Technology should enhance teaching

2015-07-29 06:00

DIGITAL education and technology in schools entail more than just equipment. Devices such as tablet computers, networks and technical infrastructure merely create a platform for digital education to be used as an element of the curriculum.

The Gauteng Education Department’s plan to distribute devices to the value of R17 billion to schools until 2019 is therefore a case of putting the cart before the horse.

“While education technology should by no means be neglected, judicious implementation is necessary,” says Dr Jaco Deacon, deputy chief executive officer (CEO) of the Federation of Governing Bodies of South African Schools (Fedsas).

“Gauteng is one of the provinces with a critical shortage of schools. How many schools could be built with R17 billion? According to reports, some 88 000 tablets are to be distributed in the province. However, schools should have a technology plan in place before equipment can be used,” says Deacon.

Recently, Gauteng Education MEC Panyaza Lesufi announced that smartboards would be used specifically for matriculants. However, there are very few schools were classrooms are exclusively utilised for matriculants.

“The most important aspect to keep in mind is that technology should enhance teaching and learning. A device is not enough – the question is what that device is used for,” says Deacon.

Not only are most learners not able to use the equipment, but teachers are also not trained in using technology as education medium in the classroom.

“Most tertiary institutions in South Africa do not focus on digital education as a key element in training teachers. At best devices are used for support. If new teachers cannot utilise education technology effectively, what about older teachers? Developing education material is a technical process. A short course during the school holiday will not enable teachers to develop their own education material and education technology and cannot replace classroom education,” says Prof. Rika Joubert, researcher at Fedsas.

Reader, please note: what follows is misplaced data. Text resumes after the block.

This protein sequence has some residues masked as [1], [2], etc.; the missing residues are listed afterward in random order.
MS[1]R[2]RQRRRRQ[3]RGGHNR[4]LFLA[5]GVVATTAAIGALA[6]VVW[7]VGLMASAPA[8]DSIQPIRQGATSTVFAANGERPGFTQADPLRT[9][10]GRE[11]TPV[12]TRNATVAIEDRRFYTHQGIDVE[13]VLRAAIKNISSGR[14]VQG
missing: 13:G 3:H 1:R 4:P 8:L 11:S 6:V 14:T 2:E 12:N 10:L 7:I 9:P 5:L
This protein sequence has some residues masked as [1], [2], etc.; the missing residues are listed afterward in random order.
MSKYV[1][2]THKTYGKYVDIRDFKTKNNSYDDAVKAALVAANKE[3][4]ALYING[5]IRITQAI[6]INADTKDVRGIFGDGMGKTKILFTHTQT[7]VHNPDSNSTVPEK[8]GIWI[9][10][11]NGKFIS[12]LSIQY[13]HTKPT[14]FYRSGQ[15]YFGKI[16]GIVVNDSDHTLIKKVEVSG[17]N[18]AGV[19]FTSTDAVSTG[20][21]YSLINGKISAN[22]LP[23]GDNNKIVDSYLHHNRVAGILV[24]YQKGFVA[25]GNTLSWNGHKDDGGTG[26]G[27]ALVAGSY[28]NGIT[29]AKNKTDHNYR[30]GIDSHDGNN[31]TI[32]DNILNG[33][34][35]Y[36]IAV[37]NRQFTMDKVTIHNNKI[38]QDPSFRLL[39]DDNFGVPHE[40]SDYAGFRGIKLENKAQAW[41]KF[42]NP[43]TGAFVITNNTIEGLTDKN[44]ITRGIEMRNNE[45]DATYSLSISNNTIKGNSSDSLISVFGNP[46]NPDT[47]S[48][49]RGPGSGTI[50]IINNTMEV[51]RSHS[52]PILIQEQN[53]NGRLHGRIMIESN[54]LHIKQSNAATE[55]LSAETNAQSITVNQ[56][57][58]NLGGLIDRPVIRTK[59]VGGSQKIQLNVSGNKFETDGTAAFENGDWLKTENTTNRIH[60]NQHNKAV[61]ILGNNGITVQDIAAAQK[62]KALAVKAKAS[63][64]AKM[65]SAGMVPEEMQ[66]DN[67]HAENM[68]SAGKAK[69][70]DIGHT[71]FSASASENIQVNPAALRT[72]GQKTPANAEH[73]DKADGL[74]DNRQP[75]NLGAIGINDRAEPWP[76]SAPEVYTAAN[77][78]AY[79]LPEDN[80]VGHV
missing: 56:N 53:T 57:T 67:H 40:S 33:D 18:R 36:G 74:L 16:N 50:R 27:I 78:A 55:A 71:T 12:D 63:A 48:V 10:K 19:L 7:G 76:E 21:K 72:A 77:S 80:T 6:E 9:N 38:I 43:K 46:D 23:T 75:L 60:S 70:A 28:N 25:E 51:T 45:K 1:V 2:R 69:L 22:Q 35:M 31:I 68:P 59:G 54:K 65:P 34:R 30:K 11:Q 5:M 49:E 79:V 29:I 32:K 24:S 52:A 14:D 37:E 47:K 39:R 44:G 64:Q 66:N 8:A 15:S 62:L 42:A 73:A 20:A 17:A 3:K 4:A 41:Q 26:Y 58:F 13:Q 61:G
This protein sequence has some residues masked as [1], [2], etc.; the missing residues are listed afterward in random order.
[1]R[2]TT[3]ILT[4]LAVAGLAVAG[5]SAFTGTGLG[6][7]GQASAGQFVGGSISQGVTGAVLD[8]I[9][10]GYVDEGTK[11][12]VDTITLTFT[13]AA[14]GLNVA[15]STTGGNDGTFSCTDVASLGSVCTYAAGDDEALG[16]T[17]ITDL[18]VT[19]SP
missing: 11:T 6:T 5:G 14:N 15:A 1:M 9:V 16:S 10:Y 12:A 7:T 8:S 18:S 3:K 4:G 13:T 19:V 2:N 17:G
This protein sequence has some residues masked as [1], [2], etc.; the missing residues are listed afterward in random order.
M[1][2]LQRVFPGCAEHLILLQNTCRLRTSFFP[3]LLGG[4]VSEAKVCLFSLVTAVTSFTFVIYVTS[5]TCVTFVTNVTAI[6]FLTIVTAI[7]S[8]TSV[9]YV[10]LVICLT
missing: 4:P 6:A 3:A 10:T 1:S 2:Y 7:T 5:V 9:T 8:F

Joubert says an additional problem is that the current education curriculum, Caps, is based on textbooks.

“Print textbooks to the value of millions of rands are still distributed – where do the electronic devices fit into this curriculum? There are numerous other questions, including theft, the management of internet access and the serious aspect of cyber-bullying which has already received extensive news coverage. Has this been taken into account in the ill-considered distribution of devices?” asks Joubert.

Fedsas recently launched its intensive digital citizenship campaign. As part of the campaign Fedsas will be presenting a series of technology seminars during the third term. “With these seminars we want to equip school governing bodies with practical advice and information on how technology can function in a school. This is a step-by-step process and Fedsas aims to make education technology accessible to all learners in public schools.”

The technology seminars are aimed at assisting schools in creating a blueprint for a proper long-term technology plan, determining how far a school has travelled along the technology road and what the possible next steps could be as well as introducing schools to products and services in the market.

) Information regarding the digital citizenship campaign and the technology seminars is available on the Fedsas website at www.fedsas.org.za. Schools that are not members of Fedsas are also welcome

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